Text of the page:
114. BiofilmsBiofilms are a layer of organic matter with attached microbes.Biofilms form on submerged rock surfaces, plants, skin, ship hulls, pipes, teeth, catheters and implants, and basically any submerged surface.Biofilms can be beneficial (wastewater treatment, skin barrier) and can be harmful (pipeline corrosion, medical implants, tartar).Benefits (to the microbe) of biofilm growth: Microbes growing in a biofilm are more resistant to: antibiotics, predation, dessication, changes in environmental factors (pH, temperature). They also have better access to solution nutrients because the solution is constantly flowing over the biofilm.
12Biofilm development proceeds in three phases: the surface is modified by attachment of organic molecules2) reversible attachment of microbes to the organic layer and colonization3) irreversible attachment and biofilm formation. In a mature biofilm, the cells are organized into columns surrounded by large void spaces that form channels to carry nutrients (O2) deep into the biofilm
13Aquatic environments Freshwater Lentic (standing) vs. lotic (running) SpringsLakesoligotrophic – deep, low biomasseutrophic – shallow, high biomassGroundwaterMarineEstuariesOceans
14Freshwater - A typical lake has several regions of interest. Neuston layer
15The neuston layer occurs at the air-water interface. Nutrients and microbes aggregate at the neuston.
16The limnetic zone which is the surface layer of open water where light can penetrate
17The thermocline is a zone defined by a rapid change in temperature The thermocline is a zone defined by a rapid change in temperature. The zone above the thermocline is the epilimnion and the zone below is the hypolimnion. The thermocline prevents mixing of lake water through much of the year. Mixing can only occur in the fall and spring as the water either cools (fall) or warms (spring) so that the thermocline disappears.Epilimnion > 4oCSummerHypolimnion < 4oCO2 mg/lWater surfaceDepth (m)Epilimnion 0 – 4oC-4ThermoclineWinter-8Temperature-12Hypolimnion > 4oCSediment zone-16Temp oC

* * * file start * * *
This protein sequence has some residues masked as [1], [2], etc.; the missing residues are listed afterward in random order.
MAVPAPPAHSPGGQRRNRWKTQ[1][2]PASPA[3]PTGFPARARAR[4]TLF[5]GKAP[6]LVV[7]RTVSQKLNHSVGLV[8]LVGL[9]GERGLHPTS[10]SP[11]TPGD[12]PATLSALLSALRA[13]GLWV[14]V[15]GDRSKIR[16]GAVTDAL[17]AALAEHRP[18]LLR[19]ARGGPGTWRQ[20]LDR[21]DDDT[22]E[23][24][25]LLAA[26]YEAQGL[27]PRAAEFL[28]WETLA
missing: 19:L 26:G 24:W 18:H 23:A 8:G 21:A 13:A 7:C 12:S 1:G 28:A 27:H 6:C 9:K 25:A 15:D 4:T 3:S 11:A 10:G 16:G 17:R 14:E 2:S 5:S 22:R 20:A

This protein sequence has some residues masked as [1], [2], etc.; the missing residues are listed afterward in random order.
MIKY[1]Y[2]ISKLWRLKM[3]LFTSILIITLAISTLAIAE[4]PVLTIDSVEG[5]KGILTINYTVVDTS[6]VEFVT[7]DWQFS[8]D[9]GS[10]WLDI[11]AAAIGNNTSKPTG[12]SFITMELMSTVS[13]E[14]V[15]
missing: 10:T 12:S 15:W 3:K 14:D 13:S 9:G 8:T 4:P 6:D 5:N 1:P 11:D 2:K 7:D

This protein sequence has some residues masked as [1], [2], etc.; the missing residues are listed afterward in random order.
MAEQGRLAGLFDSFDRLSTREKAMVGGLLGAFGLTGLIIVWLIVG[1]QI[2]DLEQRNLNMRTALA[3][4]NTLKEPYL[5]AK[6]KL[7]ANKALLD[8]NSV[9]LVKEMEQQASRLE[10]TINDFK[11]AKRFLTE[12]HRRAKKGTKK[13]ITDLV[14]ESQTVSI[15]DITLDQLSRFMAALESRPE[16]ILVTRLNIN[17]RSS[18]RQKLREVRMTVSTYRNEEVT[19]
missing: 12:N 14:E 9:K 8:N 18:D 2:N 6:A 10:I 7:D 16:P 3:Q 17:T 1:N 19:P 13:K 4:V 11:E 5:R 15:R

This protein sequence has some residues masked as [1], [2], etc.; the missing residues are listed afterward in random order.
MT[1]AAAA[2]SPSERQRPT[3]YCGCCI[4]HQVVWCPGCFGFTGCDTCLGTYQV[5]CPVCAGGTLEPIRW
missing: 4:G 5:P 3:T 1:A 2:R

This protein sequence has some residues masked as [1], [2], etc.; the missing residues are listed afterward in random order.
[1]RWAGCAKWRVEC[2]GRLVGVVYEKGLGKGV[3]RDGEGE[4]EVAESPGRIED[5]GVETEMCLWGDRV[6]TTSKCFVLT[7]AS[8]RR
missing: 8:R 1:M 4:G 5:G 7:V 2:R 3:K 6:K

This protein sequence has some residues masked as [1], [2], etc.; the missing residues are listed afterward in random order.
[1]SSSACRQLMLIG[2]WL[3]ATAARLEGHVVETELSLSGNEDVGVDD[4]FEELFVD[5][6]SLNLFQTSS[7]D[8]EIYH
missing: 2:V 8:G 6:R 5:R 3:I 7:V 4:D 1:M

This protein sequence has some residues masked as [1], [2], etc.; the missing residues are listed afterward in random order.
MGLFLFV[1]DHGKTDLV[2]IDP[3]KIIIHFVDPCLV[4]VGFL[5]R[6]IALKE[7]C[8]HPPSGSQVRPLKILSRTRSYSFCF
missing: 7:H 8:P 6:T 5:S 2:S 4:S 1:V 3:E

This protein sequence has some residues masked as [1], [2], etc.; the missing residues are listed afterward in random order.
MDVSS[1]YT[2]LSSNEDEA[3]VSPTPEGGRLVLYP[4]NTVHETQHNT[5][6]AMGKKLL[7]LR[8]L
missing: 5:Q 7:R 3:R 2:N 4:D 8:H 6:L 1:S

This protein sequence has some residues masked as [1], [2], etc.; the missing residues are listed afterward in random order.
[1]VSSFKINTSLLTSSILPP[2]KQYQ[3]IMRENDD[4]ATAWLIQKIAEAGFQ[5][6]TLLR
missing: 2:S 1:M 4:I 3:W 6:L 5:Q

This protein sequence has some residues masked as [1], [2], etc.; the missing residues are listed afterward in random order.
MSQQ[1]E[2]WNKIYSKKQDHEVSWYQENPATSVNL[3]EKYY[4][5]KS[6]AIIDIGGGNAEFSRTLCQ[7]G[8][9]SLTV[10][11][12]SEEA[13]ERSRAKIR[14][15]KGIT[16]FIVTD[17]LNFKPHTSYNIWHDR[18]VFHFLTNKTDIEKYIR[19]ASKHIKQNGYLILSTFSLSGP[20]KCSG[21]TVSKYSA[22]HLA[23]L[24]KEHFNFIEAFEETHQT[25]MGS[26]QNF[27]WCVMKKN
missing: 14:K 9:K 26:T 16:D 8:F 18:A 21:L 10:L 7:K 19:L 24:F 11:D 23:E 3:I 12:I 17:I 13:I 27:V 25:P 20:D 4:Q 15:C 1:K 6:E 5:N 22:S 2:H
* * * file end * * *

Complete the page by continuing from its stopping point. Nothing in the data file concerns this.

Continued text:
18Estuaries are transition areas between freshwater and ocean environments. Salinities range from 1 to 3.2%. Estuaries harbor unique ecosystems such as the mangrove swamps and are subject to high levels of pollution from freshwaters carrying surface runoff that enter the estuary. Estuaries also serve as environments that can be used to treat polluted waters before they reach the open ocean.Oceans have a salinity of 3.5% compared to a salinity of 0.05% in freshwater environments. Oceans can reach depths of 11,000 m and are generally divided into two zones, the photic zone (where light penetrates) which ranges from 1 to 200 meters, and the aphotic zone.Marine water
19Microbes in the aquatic environment Numbers vary so much with different water bodies that it is difficult to provide generalities. However, there are ranges and patterns of microbes in an oligotrophic and a eutrophic lake environment.Planktonic numbers are up to 5 orders of magnitude lower than benthic numbers.Heterotrophic numbers increase dramatically at the neuston, the thermocline, and the benthos.Primary producers arrange themselves in zones according to the wavelength of light that their chlorophyll-like molecules absorb and according to availability of H2S.